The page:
User Generated Education

Education as it should be – passion-based.

Among Us Classroom Style: Another Case for Game-Based Learning

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A few weeks ago, I blogged about my gaming club in Video Games for Relationship- and Team Building. It is still going very strong. Students from the three schools where I teach gifted students look forward to it all week long. We started with Fornite Creative but now they have moved onto Rocket League and Among Us. Recent research supports the positive benefits of playing video games:

With the UK in a second national lockdown due to the Covid-19 pandemic and Christmas on the horizon, many will stay indoors to play and socially connect through video games. New research from Oxford University has delivered a surprising finding; time spent playing games is positively associated with wellbeing (Groundbreaking new study says time spent playing video games can be good for your wellbeing).

This led me to seek out ways to use their interest in these games to teach academics. I cannot adequately express how grateful I am for educators’ generous and giving personalities as well for the social media platforms where they share resources and ideas. Since I know how much my learners love Among Us, I did an internet search for its use in classroom settings. I found a blog post by @SteinbrinkLaura entitled, How to Add Game Elements to Your Lesson: Among Us-Google Style! Using her ideas as well as some found on the New York Times article, Lesson of the Day: ‘With Nowhere to Go, Teens Flock to Among Us’, I created a language arts Among Us type of game. So, in essence, both language arts and SEL standards are addressed. Here is the slide deck I used with my upper elementary gifted students:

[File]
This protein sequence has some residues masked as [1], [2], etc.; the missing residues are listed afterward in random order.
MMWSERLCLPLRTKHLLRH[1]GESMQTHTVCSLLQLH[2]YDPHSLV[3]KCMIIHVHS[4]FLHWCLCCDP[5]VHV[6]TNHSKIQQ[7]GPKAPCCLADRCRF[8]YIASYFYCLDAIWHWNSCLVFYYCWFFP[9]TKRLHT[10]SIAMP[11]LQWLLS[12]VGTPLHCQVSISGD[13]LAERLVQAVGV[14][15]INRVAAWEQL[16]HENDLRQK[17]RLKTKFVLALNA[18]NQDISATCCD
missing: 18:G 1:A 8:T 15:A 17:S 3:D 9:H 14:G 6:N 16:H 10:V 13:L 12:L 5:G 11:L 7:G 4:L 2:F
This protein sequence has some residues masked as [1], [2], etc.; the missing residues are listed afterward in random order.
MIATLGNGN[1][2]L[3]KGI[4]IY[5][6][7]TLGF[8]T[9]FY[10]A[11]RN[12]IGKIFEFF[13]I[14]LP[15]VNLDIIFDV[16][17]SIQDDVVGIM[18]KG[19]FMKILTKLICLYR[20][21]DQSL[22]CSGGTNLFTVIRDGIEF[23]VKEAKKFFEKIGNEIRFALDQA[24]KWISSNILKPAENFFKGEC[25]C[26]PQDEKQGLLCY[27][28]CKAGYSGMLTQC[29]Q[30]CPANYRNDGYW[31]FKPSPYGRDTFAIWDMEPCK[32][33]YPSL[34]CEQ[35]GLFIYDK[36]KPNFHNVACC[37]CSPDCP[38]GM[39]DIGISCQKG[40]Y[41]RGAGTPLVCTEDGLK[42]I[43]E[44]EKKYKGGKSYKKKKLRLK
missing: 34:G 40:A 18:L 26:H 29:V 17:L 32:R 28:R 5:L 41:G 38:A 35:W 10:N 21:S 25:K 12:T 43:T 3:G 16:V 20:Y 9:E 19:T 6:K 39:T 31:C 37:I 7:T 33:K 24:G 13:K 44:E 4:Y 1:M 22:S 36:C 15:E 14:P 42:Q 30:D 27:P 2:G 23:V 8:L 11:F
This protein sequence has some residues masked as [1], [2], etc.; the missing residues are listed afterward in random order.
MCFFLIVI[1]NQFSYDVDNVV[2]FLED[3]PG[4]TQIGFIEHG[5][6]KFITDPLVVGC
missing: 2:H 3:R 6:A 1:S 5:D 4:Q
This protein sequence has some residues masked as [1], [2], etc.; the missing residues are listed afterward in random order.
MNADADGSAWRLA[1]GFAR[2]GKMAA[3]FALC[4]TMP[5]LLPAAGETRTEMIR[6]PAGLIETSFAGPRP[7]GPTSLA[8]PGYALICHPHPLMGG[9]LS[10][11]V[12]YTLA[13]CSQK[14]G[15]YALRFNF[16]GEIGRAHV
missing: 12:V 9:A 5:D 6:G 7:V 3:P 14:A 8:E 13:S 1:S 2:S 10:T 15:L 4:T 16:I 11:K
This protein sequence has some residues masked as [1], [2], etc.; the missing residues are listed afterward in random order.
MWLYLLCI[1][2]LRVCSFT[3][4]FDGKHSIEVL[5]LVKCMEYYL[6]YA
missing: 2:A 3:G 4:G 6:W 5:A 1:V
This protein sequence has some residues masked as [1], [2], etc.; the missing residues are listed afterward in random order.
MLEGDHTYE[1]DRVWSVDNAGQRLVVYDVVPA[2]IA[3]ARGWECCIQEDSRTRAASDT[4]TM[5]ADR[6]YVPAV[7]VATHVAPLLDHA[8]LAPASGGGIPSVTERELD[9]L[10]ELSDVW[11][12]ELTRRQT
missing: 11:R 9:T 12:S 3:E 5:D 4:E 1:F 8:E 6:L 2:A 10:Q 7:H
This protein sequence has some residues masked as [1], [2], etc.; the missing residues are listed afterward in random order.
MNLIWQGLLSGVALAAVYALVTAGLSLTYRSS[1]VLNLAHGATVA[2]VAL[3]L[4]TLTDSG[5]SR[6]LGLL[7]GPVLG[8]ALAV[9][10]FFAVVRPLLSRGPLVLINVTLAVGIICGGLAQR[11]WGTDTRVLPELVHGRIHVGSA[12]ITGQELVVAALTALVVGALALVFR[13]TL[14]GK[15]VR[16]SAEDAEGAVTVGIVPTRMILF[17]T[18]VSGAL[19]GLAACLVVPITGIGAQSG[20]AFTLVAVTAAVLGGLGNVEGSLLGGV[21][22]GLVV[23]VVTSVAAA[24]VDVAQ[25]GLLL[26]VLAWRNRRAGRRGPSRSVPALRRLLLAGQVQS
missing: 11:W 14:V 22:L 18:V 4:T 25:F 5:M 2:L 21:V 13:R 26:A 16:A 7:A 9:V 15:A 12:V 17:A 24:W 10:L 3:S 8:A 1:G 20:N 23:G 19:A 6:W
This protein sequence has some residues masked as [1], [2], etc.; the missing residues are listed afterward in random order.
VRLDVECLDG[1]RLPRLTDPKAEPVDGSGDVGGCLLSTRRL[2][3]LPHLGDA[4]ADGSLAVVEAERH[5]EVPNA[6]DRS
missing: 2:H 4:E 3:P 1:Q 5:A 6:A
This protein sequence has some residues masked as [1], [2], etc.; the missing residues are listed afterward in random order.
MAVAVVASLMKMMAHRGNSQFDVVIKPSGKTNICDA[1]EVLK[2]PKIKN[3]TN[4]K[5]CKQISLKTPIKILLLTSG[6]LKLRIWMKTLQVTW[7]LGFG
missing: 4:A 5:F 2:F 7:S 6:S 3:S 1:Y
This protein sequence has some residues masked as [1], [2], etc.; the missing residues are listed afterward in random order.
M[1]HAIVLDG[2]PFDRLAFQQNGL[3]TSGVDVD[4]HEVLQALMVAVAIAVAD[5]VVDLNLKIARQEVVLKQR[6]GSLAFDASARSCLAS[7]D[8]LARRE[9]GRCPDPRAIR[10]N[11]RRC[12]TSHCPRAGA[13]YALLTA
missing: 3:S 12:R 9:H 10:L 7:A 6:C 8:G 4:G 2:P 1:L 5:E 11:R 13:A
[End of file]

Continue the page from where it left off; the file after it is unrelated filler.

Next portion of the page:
Here is the link to the presentation – https://docs.google.com/presentation/d/1Arrd1astkWMQw4iaQMCVuUJ5-miT_EochPB-JC6wOjA/edit#slide=id.p if you want to use it. You will need to make a copy if you want to use it as is or adapt it. Just remember that when using it with students, it should be as a shared doc meaning anyone with a link has editing permission. Here is a snippet of students playing this game:

At the end of the remote learning class where I used it, I heard the words I love to hear from students, “That was fun.” I plan to use this activity again with a different article and a different set of questions.

I never cease to be amazed on the power of games. I have been using games for decades with kids, with teens, and with college students. I have used board games, card games, competitive games, non competitive games, ice breakers, team building games, adventure games, and video games to teach. Their success rate in terms of student engagement and enjoyment is probably close to 100%. I know of no other instructional strategy that consistently have this success rate. My parting shot is a sketch-note by colleague John Spencer about the benefits of games:

Written by Jackie Gerstein, Ed.D.

November 18, 2020 at 9:51 pm

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